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when you _ it and that's why they lost. but when you look _ it and that's why they lost. but when you look at the record turnout last night in virginia and there were some on the moderate side of your party who say the progressives bring out the republican vote much like donald trump brought out the democrat vote. there is some evidence for that. i democrat vote. there is some evidence for that.— evidence for that. i do think there's an _ evidence for that. i do think there's an element - evidence for that. i do think there's an element of - evidence for that. i do think there's an element of truth | evidence for that. i do think l there's an element of truth to evidence for that. i do think - there's an element of truth to that. i don't think there's anyone thing here. but i do think the comparison between driving republicans out when they are pushed by progressives, the corollary to that is on the democratic side, democrats think they did theyjob by voting trump out of the white house. they think they were all set, that's not true. the fact is, every election now is to say the two two democracy of the united states. and yesterday democrats do not take this race seriously enough to do that. you have to work every signal day for every election and i willjust point to newjersey for a moment where government murphy looks like he's going to squeak out a win. he did take his opponent seriously either. they made a cheeky ad about the fact that his republican opponent wanted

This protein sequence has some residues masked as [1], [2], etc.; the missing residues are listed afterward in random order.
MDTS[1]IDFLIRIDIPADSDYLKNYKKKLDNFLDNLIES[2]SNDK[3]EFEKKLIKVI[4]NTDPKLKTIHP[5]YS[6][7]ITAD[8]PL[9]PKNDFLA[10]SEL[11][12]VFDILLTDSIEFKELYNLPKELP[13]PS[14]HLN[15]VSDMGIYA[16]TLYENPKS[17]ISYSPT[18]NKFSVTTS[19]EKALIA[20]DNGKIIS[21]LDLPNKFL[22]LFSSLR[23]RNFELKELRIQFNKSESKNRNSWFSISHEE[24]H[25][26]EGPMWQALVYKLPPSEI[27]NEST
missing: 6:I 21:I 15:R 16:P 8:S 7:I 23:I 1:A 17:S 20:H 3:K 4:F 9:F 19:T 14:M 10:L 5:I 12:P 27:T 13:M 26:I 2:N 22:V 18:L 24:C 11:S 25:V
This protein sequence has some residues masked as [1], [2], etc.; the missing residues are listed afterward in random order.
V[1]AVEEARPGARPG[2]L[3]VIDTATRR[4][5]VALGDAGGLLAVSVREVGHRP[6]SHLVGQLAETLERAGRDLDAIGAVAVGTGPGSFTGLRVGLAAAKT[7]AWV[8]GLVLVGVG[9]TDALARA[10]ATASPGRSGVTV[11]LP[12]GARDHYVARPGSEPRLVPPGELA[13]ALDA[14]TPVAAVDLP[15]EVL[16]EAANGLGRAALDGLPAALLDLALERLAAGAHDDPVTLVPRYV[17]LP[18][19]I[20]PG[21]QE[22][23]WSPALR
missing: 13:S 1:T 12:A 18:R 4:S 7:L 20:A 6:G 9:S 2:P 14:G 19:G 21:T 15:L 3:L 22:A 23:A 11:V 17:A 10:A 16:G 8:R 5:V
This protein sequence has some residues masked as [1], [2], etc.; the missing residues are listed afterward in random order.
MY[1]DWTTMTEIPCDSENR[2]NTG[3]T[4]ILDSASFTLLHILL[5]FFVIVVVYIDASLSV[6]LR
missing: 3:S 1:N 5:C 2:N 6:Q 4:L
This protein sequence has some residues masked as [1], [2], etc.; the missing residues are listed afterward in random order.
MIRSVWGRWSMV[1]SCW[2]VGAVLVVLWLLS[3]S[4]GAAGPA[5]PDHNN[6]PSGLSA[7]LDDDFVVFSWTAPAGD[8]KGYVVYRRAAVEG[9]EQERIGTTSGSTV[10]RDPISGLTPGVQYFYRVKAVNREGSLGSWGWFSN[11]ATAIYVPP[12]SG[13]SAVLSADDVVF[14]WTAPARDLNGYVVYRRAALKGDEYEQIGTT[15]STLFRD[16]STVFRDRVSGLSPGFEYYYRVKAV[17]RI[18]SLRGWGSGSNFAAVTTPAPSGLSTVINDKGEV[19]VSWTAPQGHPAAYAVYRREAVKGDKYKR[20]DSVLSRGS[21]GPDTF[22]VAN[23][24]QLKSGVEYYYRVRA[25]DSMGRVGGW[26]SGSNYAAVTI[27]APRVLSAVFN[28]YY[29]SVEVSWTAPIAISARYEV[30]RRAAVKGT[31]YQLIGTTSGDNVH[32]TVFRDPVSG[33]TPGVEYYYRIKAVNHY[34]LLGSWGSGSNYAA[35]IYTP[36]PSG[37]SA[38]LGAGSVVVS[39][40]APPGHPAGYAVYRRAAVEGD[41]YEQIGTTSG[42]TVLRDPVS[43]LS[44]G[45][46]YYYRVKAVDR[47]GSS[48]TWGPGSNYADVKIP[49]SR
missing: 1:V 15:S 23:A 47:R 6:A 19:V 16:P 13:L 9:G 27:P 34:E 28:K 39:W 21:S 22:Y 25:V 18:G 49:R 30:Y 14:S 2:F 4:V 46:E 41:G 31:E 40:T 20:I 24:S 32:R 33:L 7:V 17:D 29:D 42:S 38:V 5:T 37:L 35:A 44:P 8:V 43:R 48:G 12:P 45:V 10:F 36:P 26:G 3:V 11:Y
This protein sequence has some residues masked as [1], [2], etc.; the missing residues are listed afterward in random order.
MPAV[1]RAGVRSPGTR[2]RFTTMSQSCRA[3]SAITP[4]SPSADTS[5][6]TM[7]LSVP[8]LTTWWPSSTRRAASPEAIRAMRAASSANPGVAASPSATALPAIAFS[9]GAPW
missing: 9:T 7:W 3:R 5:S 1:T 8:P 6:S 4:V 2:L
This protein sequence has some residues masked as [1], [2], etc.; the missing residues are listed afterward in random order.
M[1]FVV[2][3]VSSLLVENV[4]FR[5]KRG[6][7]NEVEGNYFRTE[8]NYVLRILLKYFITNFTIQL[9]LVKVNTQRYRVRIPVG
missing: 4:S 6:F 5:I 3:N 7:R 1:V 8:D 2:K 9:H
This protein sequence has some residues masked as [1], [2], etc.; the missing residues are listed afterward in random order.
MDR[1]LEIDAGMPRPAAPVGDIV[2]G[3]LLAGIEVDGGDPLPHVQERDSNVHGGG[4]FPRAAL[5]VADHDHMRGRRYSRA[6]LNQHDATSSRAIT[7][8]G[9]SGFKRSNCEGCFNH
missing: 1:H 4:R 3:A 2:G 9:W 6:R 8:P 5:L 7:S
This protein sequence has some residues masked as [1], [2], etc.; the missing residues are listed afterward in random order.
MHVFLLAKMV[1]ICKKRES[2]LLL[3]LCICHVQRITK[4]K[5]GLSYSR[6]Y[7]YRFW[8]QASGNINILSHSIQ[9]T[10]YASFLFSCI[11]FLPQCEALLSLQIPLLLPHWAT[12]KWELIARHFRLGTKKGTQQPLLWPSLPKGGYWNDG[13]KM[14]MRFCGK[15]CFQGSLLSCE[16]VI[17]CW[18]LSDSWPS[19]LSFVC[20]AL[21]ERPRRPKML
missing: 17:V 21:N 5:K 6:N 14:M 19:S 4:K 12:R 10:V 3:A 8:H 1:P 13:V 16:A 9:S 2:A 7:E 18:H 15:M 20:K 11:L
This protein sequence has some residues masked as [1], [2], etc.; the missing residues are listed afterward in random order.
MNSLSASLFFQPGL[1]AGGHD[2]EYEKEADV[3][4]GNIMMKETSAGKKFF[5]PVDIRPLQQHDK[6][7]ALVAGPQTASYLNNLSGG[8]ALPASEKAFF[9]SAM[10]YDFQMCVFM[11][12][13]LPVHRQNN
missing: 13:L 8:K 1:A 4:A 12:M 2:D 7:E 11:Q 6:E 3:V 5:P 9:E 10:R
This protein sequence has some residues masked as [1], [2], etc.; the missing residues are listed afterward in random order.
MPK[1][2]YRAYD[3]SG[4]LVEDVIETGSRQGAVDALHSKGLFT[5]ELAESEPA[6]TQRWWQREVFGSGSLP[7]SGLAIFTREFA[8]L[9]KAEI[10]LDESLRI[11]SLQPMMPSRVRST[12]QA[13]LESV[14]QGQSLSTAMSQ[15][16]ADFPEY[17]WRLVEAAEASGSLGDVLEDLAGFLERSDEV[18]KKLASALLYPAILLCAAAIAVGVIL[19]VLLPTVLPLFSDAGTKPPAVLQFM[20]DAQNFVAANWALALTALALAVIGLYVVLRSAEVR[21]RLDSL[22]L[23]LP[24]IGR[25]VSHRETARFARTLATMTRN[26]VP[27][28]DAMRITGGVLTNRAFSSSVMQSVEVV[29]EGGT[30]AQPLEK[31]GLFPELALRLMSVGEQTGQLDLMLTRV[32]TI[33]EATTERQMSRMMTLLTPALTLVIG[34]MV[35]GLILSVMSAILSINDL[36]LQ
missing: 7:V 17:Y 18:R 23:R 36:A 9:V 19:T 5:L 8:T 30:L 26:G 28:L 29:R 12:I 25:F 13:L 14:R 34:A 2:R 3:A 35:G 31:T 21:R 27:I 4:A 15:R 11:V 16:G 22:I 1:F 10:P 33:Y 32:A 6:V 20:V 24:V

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to ban profanity. well, who's laughing now? ithink to ban profanity. well, who's laughing now? i think every election has to be taken seriously and that did not happen yesterday. from what ou're did not happen yesterday. from what you're saying. _ did not happen yesterday. from what you're saying. the — did not happen yesterday. from what you're saying, the democrats - did not happen yesterday. from what you're saying, the democrats need i did not happen yesterday. from whatj you're saying, the democrats need to learn that it's not enough to just be the party that is opposed to doctrine, they have to govern. of course in washington they have it covered very well because the two bills which probably will go through at some point are still sitting there on the table. i wonder who you think comes out of this stronger when you look at the congressional make—up of the party. is it senator joe mansion the moderates or progressives? it’s joe mansion the moderates or progressives?— joe mansion the moderates or progressives? joe mansion the moderates or roaressives? �*, ., q ,, progressives? it's nancy pelosi. she finally started _ progressives? it's nancy pelosi. she finally started to _ progressives? it's nancy pelosi. she finally started to take _ progressives? it's nancy pelosi. she finally started to take over, - progressives? it's nancy pelosi. she finally started to take over, take - finally started to take over, take chuck schumerjob over, the white housejob over and she's chuck schumerjob over, the white house job over and she's going to make this happen. and she understands that white women in particular, without are central to democrats being able to win. that's why she put paid to care back and yesterday that's like she's talking about it today. women care a lot about it today. women care a lot about education because they believe for the kids and their grandkids education is the way up it out.